Three months have already flown by to see the end of my internship with the Quetzalcoatl Foundation in El Salvador. Time to reflect. I had sworn I would write my blog and let everyone know what and how I was doing, but something in me could not do so. Every time I sat with the idea to write about my experience here in this small country, words would not come out. It was not even just my blog, but my diary suffered too from my negligence. Every time, the blank page. Every time, the clumsiness. I wanted to do justice to this experience and the people in it, but this is no easy task. It had to be subtle, fair, and deeply felt. Confusion reined in my heart.
I will do my best not to go into the extremes of “how awful, violent and hopeless this situation is” or “how fantastic are all Salvadorian women and men” when portraying El Salvador. Both are sometimes true, hell I myself think it in my head a number a times during the week; but by falling into the trap of being overly pessimistic or overly idealist I run the risk of shadowing the experiences lived from one end to the other, which reveal the vibrant and murky colours of humanity.
My work in violence prevention with youth at risk of violence in dangerous communities have helped me scratch some of the complexity of this country. I will acknowledge the extremes, it does not take long to encounter them and I will slowly write my way through the greyer area.
On my first week interning, I had the chance to spend a crazy night out in the fancier club you can find in San Salvador with the young elite. Not really what you expect when coming to a “underdeveloped” country with the highest crime rate in the world. Driving big four wheel drives, valet parking, drinks at $9 each (I know it seems cheap but trust me it is crazy expensive for ES!), fancy clothes, men in suits talking about business and their studies in the US, it just felt surreal. Don’t be fooled, I did have a great time dancing away (and pushing the car home after breaking down at 3am…)
Next day: VL (I prefer to leave the communities’ names incognito) in Ilopango. There you take the bus and the only valet you will find will ask for your keys and your car to be never returned; the name of the club is “Mara Salvatrucha”, who makes sure to welcome you with some great art; and the bouncer is no man to piss off. The entrance is very VIP, not everyone can come in, and in order to keep unwanted people away, the road is full of holes and whole missing parts. Kids play with their kites from tin roof tops and the oldest ones hang out at the street corner.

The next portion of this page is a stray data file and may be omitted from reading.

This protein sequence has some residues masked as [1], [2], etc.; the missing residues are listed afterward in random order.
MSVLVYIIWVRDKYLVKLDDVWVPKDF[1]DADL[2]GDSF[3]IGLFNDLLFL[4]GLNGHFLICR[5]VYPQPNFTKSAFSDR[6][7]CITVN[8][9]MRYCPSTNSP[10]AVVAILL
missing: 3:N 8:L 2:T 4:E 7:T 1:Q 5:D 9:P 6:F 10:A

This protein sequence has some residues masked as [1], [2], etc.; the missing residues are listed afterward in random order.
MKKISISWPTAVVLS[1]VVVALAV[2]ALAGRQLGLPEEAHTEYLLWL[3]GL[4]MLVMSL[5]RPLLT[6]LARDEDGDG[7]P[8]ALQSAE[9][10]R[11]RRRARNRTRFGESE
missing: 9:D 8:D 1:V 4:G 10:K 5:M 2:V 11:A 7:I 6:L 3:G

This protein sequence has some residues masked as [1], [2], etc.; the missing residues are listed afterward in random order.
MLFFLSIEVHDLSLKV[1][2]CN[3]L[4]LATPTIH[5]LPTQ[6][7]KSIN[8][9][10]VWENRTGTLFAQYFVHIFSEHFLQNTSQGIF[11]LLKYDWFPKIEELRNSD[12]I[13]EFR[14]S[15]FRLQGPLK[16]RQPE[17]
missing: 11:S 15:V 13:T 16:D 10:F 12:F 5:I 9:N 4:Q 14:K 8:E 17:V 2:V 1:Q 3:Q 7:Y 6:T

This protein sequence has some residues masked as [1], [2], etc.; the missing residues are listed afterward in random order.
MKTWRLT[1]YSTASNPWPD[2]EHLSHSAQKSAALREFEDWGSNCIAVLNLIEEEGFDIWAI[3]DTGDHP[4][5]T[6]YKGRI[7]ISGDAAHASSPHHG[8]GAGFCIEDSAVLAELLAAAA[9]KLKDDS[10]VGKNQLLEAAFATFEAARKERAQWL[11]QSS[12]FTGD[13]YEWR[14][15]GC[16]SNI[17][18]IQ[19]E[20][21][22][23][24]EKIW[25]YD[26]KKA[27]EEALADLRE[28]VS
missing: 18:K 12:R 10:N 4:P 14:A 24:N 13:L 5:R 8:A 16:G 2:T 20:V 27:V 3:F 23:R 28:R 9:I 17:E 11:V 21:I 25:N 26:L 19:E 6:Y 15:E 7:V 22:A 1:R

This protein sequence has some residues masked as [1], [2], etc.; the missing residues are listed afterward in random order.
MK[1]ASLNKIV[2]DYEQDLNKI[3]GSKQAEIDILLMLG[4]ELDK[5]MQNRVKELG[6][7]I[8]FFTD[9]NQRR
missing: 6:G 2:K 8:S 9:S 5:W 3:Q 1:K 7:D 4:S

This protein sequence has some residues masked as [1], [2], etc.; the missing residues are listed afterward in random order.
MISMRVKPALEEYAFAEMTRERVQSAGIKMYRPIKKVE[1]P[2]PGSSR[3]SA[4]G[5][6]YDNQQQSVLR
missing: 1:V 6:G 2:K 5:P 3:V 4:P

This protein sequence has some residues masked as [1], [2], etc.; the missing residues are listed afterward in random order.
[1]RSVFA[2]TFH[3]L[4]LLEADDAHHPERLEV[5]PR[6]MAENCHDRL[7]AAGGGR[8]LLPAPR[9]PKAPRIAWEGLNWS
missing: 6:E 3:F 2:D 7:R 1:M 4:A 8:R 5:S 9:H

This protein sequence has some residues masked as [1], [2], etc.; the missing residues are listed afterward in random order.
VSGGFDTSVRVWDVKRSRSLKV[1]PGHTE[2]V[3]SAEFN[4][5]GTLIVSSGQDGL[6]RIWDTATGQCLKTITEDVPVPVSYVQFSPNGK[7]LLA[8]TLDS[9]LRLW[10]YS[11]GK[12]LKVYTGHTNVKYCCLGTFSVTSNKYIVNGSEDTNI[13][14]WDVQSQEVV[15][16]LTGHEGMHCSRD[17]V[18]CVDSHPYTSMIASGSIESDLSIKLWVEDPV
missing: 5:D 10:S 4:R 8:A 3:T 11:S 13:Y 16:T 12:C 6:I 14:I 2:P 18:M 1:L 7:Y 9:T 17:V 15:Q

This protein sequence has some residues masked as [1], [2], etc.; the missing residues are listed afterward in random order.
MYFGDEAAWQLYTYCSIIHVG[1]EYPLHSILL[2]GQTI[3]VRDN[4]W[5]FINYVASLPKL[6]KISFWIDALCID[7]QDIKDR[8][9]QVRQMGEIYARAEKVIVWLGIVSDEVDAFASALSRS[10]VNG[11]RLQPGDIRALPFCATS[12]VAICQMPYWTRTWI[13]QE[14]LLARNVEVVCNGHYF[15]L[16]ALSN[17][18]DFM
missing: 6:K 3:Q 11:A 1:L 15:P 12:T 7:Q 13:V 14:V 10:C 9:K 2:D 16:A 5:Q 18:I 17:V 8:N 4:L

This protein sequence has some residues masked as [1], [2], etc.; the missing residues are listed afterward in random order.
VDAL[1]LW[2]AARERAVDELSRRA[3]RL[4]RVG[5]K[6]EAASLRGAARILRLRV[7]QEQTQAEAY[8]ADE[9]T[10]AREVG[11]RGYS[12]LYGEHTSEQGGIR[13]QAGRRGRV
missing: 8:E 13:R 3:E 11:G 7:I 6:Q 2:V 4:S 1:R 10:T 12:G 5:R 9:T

The shock is hard and I can feel my guts make a big knot inside. The energy is heavy, the graffiti “Ver, Oir y Callar si de la vida querés gozar” (“See, Hear and Be Quiet if you want to enjoy life”) and the giant MS 13 painted on the main plaza might have something to do with it.
We are going to the school, where every week we teach the students some ‘cool stuff’ (yeah coz school is usually lame until we get there!) like sexuality, self-esteem, leadership and values through games and a participative methodology. On my first day, the topic proposed was “scenes of violence” and we asked groups to draw events, situations of violence they might have witnessed or even have lived. The drawings are dreadfully detailed. Gang violence, domestic violence, violence against the police, violence in the classroom between classmates. Lots of red.
This first day felt like a bit slap in my face, in my guts and in my heart. These drawings are not innocent pictures, they reflect a reality that I am never going to be fully able to understand because it is so extremely opposite to my own. Some have told me, you can only give empathy. But empathy, by meaning “I, as a human being can feel what you feel” is also hard to reach. Because no, I do not know what it feels to have been neglected by your mother or father, I do not know what it feels to lose a loved one, I do not know what it feels like to be marginalised and have so few options in life.
But despite these hardships, the kids keep flying their kites on the tin roofs. They keep chasing each other at recess. They keep dancing and laughing.
On this first day I started feeling the grey area.